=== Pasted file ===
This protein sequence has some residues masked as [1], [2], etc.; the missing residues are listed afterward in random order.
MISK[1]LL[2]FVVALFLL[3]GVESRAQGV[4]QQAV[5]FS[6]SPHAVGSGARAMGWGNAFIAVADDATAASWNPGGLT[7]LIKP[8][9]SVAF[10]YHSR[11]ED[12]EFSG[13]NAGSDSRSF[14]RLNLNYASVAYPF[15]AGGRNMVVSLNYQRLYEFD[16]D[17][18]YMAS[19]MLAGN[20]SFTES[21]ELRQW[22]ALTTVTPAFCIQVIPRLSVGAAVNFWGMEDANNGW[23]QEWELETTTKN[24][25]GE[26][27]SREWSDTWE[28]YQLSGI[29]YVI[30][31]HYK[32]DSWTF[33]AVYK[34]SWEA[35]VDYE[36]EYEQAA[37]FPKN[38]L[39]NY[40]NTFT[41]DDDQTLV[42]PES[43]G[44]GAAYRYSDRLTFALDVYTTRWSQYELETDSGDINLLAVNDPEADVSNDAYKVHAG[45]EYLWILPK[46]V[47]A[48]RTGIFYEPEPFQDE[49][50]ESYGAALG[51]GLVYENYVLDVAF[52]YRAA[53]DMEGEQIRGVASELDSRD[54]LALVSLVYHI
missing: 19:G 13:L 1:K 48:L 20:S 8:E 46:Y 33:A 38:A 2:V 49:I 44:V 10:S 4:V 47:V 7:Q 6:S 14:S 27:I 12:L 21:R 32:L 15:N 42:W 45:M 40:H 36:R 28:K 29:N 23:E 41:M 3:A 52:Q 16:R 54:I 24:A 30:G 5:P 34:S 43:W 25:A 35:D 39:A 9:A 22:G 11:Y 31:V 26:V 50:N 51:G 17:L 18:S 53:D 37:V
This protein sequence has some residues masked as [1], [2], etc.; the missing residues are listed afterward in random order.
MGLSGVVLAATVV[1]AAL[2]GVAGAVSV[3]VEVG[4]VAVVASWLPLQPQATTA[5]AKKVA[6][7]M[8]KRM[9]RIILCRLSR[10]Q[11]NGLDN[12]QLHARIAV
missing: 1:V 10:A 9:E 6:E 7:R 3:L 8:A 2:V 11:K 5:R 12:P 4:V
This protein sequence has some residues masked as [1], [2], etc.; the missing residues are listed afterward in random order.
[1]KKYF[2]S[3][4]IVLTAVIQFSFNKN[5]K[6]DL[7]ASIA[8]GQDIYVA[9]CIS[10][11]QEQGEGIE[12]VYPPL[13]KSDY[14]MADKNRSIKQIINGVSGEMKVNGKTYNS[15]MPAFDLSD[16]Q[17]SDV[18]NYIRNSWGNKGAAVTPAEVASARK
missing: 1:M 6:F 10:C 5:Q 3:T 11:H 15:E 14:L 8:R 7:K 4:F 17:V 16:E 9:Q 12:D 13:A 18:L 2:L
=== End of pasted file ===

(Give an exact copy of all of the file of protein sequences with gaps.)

This protein sequence has some residues masked as [1], [2], etc.; the missing residues are listed afterward in random order.
MISK[1]LL[2]FVVALFLL[3]GVESRAQGV[4]QQAV[5]FS[6]SPHAVGSGARAMGWGNAFIAVADDATAASWNPGGLT[7]LIKP[8][9]SVAF[10]YHSR[11]ED[12]EFSG[13]NAGSDSRSF[14]RLNLNYASVAYPF[15]AGGRNMVVSLNYQRLYEFD[16]D[17][18]YMAS[19]MLAGN[20]SFTES[21]ELRQW[22]ALTTVTPAFCIQVIPRLSVGAAVNFWGMEDANNGW[23]QEWELETTTKN[24][25]GE[26][27]SREWSDTWE[28]YQLSGI[29]YVI[30][31]HYK[32]DSWTF[33]AVYK[34]SWEA[35]VDYE[36]EYEQAA[37]FPKN[38]L[39]NY[40]NTFT[41]DDDQTLV[42]PES[43]G[44]GAAYRYSDRLTFALDVYTTRWSQYELETDSGDINLLAVNDPEADVSNDAYKVHAG[45]EYLWILPK[46]V[47]A[48]RTGIFYEPEPFQDE[49][50]ESYGAALG[51]GLVYENYVLDVAF[52]YRAA[53]DMEGEQIRGVASELDSRD[54]LALVSLVYHI
missing: 19:G 13:L 1:K 48:L 20:S 8:E 46:Y 33:A 38:A 2:V 49:I 44:V 10:S 4:V 47:V 7:Q 6:S 14:S 27:I 12:L 21:R 32:L 15:N 42:W 45:M 40:H 36:R 28:K 29:N 23:E 41:M 3:A 52:Q 16:R 54:I 24:A 30:G 5:P 34:S 43:W 25:A 35:D 39:A 9:A 22:G 11:Y 31:V 26:V 50:N 51:G 17:L 18:S 53:D 37:V
This protein sequence has some residues masked as [1], [2], etc.; the missing residues are listed afterward in random order.
MGLSGVVLAATVV[1]AAL[2]GVAGAVSV[3]VEVG[4]VAVVASWLPLQPQATTA[5]AKKVA[6][7]M[8]KRM[9]RIILCRLSR[10]Q[11]NGLDN[12]QLHARIAV
missing: 1:V 10:A 9:E 6:E 7:R 3:L 8:A 2:V 11:K 5:R 12:P 4:V
This protein sequence has some residues masked as [1], [2], etc.; the missing residues are listed afterward in random order.
[1]KKYF[2]S[3][4]IVLTAVIQFSFNKN[5]K[6]DL[7]ASIA[8]GQDIYVA[9]CIS[10][11]QEQGEGIE[12]VYPPL[13]KSDY[14]MADKNRSIKQIINGVSGEMKVNGKTYNS[15]MPAFDLSD[16]Q[17]SDV[18]NYIRNSWGNKGAAVTPAEVASARK
missing: 1:M 6:F 10:C 5:Q 3:T 11:H 15:E 14:L 8:R 7:K 4:F 17:V 16:E 9:Q 12:D 13:A 18:L 2:L